Liked by 1 person

  2. Thanks Wendy. Your positive physical and verbal energy combine beautifully in encouraging me and, I suggest, your wider ‘audience’ to enjoy the sunshine in our days!

    Liked by 1 person

  3. Great to read of all your gad abouts Wendy and listen to you and Gemma talking to Kay Burley this week but do embrace your quiet times and ‘occasional’ days off. I am in the throws of moving from Kent to Cumbria in the next few weeks but once we’re settled I would like to get involved in some way…volunteering somehow somewhere. My dad died from Alzheimers in 2005 aged 78 and I read your book a few weeks ago. Wished I’d read something similar when he was around. Hope you have a nice relaxing weekend. Take care xx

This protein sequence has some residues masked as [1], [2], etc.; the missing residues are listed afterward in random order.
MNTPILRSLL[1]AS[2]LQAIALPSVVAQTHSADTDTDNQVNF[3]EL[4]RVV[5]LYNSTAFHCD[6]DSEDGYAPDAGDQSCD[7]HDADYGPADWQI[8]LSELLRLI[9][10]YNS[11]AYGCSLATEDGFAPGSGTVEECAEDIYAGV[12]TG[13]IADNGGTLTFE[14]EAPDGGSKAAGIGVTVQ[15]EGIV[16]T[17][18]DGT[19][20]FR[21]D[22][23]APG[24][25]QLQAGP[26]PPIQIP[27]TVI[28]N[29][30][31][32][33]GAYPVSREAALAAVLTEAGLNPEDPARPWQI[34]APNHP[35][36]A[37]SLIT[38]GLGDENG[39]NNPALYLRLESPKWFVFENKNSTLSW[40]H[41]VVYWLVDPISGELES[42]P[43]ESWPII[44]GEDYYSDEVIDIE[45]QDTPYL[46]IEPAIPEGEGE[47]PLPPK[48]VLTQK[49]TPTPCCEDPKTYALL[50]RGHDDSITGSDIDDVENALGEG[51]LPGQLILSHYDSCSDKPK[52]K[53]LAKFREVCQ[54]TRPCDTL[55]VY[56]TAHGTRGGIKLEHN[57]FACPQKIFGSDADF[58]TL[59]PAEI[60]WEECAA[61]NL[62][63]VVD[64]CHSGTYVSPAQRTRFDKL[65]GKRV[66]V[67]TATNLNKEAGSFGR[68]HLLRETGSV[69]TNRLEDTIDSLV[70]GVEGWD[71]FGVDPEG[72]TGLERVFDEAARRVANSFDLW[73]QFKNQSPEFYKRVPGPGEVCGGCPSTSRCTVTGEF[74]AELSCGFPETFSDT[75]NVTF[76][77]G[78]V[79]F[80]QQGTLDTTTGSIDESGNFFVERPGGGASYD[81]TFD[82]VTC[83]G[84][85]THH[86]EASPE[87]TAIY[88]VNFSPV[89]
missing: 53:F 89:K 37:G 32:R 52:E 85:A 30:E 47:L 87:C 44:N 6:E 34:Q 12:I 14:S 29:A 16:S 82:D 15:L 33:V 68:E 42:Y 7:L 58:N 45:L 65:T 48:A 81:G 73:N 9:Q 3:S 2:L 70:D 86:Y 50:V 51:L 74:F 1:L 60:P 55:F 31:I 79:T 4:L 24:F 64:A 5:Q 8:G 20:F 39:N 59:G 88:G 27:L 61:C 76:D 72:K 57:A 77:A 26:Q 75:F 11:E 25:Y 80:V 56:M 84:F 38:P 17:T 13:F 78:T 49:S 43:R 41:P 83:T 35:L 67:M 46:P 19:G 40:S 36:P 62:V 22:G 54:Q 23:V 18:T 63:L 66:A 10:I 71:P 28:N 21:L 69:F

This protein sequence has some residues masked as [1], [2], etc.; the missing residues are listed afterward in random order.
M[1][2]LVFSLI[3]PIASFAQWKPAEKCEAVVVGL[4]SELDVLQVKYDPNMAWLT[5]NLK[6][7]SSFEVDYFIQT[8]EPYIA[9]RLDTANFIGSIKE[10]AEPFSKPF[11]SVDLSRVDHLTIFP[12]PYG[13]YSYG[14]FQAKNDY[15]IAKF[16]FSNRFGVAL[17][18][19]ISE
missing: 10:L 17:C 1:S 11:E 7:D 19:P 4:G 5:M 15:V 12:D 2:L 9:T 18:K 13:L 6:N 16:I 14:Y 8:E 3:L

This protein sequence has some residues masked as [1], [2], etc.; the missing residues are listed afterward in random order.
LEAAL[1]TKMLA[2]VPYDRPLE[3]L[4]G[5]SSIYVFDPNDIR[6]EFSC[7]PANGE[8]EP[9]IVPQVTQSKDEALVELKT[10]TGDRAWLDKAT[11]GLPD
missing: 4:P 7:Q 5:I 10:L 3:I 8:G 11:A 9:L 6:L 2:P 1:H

Liked by 1 person

  4. Great to read about all your gadding about this week Wendy and lovely to hear Gemma and yourself talking with Kay Burley on the radio. You must be exhausted. I am in the throws of moving from Kent to Cumbria within the next few weeks but once I am settled I would like to hopefully volunteer somehow somewhere. My dear dad died in 2005 after living with Alzheimers for around 10 years. He was 78. I read your book a few weeks ago…couldnt put it down. I wish I had read something similar all those years ago when he was alive. You are one amazing lady. I wish you a very peaceful weekend xx

    Liked by 1 person